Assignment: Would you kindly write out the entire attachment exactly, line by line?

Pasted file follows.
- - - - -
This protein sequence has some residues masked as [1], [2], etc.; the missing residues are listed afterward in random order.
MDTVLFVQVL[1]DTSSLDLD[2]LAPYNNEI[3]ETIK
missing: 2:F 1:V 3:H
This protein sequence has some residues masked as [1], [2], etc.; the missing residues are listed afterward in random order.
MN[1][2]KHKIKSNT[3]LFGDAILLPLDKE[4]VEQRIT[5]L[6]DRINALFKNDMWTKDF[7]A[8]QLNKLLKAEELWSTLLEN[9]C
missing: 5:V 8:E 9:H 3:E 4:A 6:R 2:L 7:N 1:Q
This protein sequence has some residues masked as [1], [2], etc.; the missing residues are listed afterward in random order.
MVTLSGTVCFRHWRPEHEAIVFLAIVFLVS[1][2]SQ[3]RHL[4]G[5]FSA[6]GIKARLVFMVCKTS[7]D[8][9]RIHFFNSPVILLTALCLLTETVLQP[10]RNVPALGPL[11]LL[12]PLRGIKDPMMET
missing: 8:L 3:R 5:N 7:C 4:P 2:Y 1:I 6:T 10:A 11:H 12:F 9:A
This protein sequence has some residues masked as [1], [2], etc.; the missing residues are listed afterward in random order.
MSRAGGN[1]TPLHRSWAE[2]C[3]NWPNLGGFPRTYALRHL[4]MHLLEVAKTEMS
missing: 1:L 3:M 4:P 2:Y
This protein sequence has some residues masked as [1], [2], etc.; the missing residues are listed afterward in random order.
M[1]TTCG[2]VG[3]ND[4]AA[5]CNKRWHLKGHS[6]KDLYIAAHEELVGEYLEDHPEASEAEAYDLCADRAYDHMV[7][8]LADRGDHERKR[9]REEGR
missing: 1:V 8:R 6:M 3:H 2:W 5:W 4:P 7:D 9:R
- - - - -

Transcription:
This protein sequence has some residues masked as [1], [2], etc.; the missing residues are listed afterward in random order.
MDTVLFVQVL[1]DTSSLDLD[2]LAPYNNEI[3]ETIK
missing: 2:F 1:V 3:H
This protein sequence has some residues masked as [1], [2], etc.; the missing residues are listed afterward in random order.
MN[1][2]KHKIKSNT[3]LFGDAILLPLDKE[4]VEQRIT[5]L[6]DRINALFKNDMWTKDF[7]A[8]QLNKLLKAEELWSTLLEN[9]C
missing: 5:V 8:E 9:H 3:E 4:A 6:R 2:L 7:N 1:Q
This protein sequence has some residues masked as [1], [2], etc.; the missing residues are listed afterward in random order.
MVTLSGTVCFRHWRPEHEAIVFLAIVFLVS[1][2]SQ[3]RHL[4]G[5]FSA[6]GIKARLVFMVCKTS[7]D[8][9]RIHFFNSPVILLTALCLLTETVLQP[10]RNVPALGPL[11]LL[12]PLRGIKDPMMET
missing: 8:L 3:R 5:N 7:C 4:P 2:Y 1:I 6:T 10:A 11:H 12:F 9:A
This protein sequence has some residues masked as [1], [2], etc.; the missing residues are listed afterward in random order.
MSRAGGN[1]TPLHRSWAE[2]C[3]NWPNLGGFPRTYALRHL[4]MHLLEVAKTEMS
missing: 1:L 3:M 4:P 2:Y
This protein sequence has some residues masked as [1], [2], etc.; the missing residues are listed afterward in random order.
M[1]TTCG[2]VG[3]ND[4]AA[5]CNKRWHLKGHS[6]KDLYIAAHEELVGEYLEDHPEASEAEAYDLCADRAYDHMV[7][8]LADRGDHERKR[9]REEGR
missing: 1:V 8:R 6:M 3:H 2:W 5:W 4:P 7:D 9:R